Credit reporting for disadvantaged individuals though, remains a challenge. An effective credit reporting relies on mechanisms for identifying individuals and firms as well as for linking them unequivocally with their financial obligations.

There’s a need to uniquely identify the individual or legal entity and use that unique identifier to organize all the records in the database. The lack of a unique ID in a credit reporting system could lead to inaccuracies and create serious problems to the integrity of the database such as duplication or the inability to match an individual to a credit score due to differently spelled names or addresses. This fundamentally impacts the effectiveness of credit reporting systems.

VALOORES Digital ID enables the credit reporting system to correlate details between systems, and provide Fraud Prevention services based on the vast amounts of data collected from different sources; detect errors and signs of potential Fraud including identity theft through monitoring techniques based on data reporting patterns.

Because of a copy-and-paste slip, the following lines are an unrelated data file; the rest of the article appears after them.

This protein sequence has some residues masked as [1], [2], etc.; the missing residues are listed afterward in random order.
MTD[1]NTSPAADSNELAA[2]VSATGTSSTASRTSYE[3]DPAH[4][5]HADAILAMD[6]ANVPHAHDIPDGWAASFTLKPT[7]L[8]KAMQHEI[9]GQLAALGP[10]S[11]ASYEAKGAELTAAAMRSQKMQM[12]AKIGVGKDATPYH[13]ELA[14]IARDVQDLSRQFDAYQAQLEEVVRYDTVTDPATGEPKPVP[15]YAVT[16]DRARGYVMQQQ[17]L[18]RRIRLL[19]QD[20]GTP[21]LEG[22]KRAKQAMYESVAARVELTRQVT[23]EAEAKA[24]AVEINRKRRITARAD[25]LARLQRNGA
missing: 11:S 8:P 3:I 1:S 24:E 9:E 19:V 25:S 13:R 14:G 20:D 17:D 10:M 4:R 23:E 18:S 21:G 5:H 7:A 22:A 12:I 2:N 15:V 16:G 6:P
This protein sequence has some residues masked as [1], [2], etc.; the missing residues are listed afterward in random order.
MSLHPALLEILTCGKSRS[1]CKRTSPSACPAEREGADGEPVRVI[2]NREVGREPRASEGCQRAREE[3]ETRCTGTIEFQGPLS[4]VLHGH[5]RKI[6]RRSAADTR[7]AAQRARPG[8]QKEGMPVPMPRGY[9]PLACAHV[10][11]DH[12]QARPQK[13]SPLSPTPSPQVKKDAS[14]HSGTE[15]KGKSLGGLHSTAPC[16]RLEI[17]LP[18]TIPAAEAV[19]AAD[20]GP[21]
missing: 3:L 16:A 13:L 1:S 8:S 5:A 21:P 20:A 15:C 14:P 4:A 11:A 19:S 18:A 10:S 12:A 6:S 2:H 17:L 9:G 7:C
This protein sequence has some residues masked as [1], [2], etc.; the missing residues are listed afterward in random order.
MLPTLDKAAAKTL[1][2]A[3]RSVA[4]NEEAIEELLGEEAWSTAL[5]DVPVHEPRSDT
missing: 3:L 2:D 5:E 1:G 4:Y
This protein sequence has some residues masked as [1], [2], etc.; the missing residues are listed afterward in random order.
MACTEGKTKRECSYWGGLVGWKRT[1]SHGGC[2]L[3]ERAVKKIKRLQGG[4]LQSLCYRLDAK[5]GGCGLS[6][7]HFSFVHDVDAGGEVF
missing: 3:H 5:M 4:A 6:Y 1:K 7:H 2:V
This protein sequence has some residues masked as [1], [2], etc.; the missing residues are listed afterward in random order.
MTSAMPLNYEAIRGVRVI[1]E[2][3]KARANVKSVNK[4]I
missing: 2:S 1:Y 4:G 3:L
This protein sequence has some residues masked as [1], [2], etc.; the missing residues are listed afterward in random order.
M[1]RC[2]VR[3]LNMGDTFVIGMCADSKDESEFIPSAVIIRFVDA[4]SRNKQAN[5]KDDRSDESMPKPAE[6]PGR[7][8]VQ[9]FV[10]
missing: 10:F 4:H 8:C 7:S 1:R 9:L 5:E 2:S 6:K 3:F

VALOORES Digital ID helps businesses streamline onboarding of new customers and allow legally-binding contracts to be signed online.

Once the required ID validation and verification checks have been completed, Financial Services Providers need to preserve the records of the validation conducted, as required under the jurisdictional regulations. The use of VALOORES Digital Environment supplemented with VALOORES Digital ID allows for a more efficient method to record, store and retrieve validations, by both the Financial Services Providers, and external parties such as auditors and regulators.